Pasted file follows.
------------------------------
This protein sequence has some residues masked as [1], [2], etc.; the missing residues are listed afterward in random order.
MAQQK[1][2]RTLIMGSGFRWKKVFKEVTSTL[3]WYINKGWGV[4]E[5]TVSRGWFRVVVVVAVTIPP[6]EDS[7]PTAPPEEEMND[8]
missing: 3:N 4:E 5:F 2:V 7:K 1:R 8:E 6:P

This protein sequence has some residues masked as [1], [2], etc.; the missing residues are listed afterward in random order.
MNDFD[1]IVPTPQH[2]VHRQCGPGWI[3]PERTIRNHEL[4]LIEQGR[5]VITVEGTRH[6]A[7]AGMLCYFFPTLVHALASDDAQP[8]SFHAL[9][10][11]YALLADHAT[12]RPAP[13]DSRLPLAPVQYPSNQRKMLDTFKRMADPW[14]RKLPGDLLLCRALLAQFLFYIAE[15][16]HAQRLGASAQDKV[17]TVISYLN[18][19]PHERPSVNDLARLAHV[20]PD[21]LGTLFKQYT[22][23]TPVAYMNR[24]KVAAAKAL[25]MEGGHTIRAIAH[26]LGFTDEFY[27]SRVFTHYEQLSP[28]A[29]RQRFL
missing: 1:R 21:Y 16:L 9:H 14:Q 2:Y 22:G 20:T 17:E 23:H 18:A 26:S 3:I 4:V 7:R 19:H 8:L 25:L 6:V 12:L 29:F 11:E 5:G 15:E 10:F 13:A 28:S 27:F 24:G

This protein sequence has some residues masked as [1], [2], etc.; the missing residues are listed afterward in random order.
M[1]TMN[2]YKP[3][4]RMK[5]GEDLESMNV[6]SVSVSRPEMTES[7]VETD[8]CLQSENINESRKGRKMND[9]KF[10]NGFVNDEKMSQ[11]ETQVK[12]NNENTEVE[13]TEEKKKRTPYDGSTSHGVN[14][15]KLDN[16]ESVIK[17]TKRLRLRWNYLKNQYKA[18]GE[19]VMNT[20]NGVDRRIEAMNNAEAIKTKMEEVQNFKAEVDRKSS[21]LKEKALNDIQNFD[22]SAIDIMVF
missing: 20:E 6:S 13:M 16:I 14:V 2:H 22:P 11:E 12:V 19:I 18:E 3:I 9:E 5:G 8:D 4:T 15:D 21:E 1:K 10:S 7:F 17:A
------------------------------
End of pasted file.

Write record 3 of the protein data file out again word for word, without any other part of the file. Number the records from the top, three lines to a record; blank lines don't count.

This protein sequence has some residues masked as [1], [2], etc.; the missing residues are listed afterward in random order.
M[1]TMN[2]YKP[3][4]RMK[5]GEDLESMNV[6]SVSVSRPEMTES[7]VETD[8]CLQSENINESRKGRKMND[9]KF[10]NGFVNDEKMSQ[11]ETQVK[12]NNENTEVE[13]TEEKKKRTPYDGSTSHGVN[14][15]KLDN[16]ESVIK[17]TKRLRLRWNYLKNQYKA[18]GE[19]VMNT[20]NGVDRRIEAMNNAEAIKTKMEEVQNFKAEVDRKSS[21]LKEKALNDIQNFD[22]SAIDIMVF
missing: 20:E 6:S 13:M 16:I 14:V 2:H 22:P 11:E 12:V 19:I 18:E 3:I 9:E 5:G 8:D 4:T 15:D 21:E 1:K 10:S 7:F 17:A